What was Rainer Maria Rilke famous for?

What was Rainer Maria Rilke famous for?

Rainer Maria Rilke, original name René Maria Rilke, (born Dec. 4, 1875, Prague, Bohemia, Austria-Hungary [now in Czech Republic]—died Dec. 29, 1926, Valmont, Switz.), Austro-German poet who became internationally famous with such works as Duino Elegies and Sonnets to Orpheus.

Was Rainer Rilke religious?

Rilke was raised a Catholic, and there are echoes in his work of Christ’s pronouncement that “whoever loses his life for my sake will find it.” Yet he came to reject the Catholic church, due to what he saw as his mother’s superficial religiosity.

What is the theme of the Panther by Rainer Maria Rilke?

The prevalent theme in “The Panther” is power, which is reflected in the subject of the poem and in the imagery that is used. Rilke uses this concept of power to present a situational irony regarding the tradeoff between society’s interests and nature’s.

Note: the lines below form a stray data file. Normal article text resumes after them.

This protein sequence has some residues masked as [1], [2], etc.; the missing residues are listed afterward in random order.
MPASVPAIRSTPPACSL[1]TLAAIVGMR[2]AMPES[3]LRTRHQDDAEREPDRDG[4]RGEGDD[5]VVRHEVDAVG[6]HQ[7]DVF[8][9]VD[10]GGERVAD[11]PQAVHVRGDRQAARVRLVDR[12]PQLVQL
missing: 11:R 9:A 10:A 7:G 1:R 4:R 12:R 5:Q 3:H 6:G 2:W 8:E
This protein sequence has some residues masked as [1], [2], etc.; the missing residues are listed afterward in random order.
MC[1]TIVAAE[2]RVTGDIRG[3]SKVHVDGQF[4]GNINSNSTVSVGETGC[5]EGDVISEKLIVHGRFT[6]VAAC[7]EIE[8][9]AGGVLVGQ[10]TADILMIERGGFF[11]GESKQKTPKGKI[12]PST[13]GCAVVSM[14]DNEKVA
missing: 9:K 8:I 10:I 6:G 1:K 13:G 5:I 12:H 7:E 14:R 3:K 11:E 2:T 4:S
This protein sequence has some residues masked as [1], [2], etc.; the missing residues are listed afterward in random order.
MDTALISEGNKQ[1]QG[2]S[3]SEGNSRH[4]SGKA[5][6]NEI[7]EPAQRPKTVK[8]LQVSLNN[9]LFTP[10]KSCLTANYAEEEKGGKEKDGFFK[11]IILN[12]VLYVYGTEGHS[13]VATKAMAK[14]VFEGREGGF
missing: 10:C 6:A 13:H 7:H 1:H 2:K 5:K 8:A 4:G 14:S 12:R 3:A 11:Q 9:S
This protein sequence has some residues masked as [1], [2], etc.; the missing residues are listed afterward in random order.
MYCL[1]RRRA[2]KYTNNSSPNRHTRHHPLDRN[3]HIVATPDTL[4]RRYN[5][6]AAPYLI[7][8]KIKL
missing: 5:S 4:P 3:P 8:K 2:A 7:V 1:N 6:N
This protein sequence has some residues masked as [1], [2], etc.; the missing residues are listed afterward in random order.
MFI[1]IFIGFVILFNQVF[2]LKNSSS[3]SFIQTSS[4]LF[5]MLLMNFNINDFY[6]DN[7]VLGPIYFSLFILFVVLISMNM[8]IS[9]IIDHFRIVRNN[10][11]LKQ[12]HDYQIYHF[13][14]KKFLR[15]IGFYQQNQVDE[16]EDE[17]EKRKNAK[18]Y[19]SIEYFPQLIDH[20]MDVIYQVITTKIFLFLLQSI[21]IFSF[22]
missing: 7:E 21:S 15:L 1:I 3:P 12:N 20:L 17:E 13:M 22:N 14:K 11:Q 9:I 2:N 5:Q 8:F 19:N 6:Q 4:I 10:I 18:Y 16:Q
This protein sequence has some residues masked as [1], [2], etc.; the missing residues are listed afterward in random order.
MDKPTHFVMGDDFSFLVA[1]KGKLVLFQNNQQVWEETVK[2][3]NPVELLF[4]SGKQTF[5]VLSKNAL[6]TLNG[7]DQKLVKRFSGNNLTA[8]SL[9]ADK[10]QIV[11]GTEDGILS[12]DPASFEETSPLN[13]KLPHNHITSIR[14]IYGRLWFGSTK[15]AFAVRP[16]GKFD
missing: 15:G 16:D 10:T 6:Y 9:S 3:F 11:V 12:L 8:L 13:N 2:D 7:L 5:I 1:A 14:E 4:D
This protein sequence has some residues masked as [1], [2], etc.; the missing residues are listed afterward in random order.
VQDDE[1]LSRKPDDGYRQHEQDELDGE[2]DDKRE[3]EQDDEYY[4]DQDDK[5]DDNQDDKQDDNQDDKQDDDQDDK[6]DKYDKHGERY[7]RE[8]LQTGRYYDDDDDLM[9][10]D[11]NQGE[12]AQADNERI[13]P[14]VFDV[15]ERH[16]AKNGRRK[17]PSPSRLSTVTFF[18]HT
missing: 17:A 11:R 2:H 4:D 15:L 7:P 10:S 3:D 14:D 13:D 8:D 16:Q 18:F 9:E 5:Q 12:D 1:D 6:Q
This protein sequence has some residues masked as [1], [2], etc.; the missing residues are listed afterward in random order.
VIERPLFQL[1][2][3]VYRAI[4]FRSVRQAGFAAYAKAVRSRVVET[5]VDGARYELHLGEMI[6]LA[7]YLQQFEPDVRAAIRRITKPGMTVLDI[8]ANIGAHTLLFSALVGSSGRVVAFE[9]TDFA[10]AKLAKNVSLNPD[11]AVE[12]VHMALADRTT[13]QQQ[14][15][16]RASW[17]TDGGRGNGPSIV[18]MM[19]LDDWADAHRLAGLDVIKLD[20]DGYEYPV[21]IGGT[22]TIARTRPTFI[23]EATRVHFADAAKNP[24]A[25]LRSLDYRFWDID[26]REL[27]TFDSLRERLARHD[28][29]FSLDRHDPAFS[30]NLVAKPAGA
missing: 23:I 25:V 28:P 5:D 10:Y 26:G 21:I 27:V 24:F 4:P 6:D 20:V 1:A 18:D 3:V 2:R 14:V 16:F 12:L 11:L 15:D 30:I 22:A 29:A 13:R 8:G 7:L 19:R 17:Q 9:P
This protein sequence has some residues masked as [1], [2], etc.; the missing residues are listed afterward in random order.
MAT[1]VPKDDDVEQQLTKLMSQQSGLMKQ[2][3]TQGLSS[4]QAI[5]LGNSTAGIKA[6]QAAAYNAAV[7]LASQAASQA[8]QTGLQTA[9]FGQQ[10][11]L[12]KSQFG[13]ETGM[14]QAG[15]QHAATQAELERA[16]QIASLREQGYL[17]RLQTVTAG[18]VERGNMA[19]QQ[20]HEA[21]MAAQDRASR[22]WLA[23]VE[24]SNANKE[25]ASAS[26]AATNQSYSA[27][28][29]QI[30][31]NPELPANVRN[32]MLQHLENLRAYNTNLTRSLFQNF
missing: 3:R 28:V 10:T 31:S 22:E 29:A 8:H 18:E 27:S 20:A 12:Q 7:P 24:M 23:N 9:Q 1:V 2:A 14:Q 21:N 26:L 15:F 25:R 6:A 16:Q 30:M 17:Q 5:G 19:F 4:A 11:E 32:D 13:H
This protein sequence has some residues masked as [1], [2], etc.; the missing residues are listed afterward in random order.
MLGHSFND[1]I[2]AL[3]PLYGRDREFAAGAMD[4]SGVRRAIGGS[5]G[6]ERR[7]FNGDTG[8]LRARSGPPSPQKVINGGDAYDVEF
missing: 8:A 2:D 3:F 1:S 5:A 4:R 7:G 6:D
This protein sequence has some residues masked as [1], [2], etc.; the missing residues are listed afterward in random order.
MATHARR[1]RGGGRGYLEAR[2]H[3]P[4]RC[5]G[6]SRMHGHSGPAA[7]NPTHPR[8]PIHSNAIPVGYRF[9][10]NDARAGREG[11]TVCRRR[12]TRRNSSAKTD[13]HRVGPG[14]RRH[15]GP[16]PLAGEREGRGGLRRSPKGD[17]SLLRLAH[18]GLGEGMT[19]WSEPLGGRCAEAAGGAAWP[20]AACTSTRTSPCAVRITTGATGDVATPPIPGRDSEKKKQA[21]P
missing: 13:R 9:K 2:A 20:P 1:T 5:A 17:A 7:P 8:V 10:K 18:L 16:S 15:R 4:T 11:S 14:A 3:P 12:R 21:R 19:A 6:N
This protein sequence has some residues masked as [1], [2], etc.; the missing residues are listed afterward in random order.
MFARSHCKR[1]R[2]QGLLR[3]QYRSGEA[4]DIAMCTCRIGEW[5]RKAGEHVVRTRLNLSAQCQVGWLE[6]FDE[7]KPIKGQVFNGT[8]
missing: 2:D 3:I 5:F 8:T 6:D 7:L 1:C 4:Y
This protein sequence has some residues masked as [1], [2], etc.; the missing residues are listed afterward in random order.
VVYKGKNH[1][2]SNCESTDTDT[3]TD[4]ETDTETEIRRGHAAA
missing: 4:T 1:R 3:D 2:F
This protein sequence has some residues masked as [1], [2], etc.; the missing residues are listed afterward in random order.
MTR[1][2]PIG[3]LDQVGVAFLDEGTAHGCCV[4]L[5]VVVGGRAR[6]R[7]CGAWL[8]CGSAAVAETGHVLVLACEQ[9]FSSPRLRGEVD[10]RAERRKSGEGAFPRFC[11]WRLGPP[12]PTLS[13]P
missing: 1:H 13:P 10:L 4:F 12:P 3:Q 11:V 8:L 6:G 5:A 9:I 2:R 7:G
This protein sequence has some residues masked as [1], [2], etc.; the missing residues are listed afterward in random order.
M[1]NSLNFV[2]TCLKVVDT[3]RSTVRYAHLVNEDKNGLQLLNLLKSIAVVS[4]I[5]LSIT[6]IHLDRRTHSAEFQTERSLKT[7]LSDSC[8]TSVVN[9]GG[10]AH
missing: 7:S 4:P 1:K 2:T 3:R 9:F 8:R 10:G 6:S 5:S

Did Rilke write in French?

While Rilke is most known for his contributions to German literature, over 400 poems were originally written in French and dedicated to the canton of Valais in Switzerland.

Is Rilke a philosopher?

Widely recognized as one of the most lyrically intense German-language poets, Rainer Maria Rilke was unique in his efforts to expand the realm of poetry through new uses of syntax and imagery and in an aesthetic philosophy that rejected Christian precepts and strove to reconcile beauty and suffering, life and death.

Is like a dance of strength circling around?

The smooth pace, the strong and supple stride, that circles in the smallest space, is like a dance of force around a middle, in which a strong will’s paralysed.

Why did Rilke write the panther?

‘The Panther’ was written after Rodin encouraged Rilke (who had complained of not having written for some time) to visit the Jardins de Plantes to observe the animals there. If legend is to be believed, Rilke spent nine hours staring at a panther in its cage.

What will you do Rainer?

What will you do, God, when I die? I am your jar (if cracked, I lie?) Your well-spring (if the well go dry?) You lose your purport, losing me.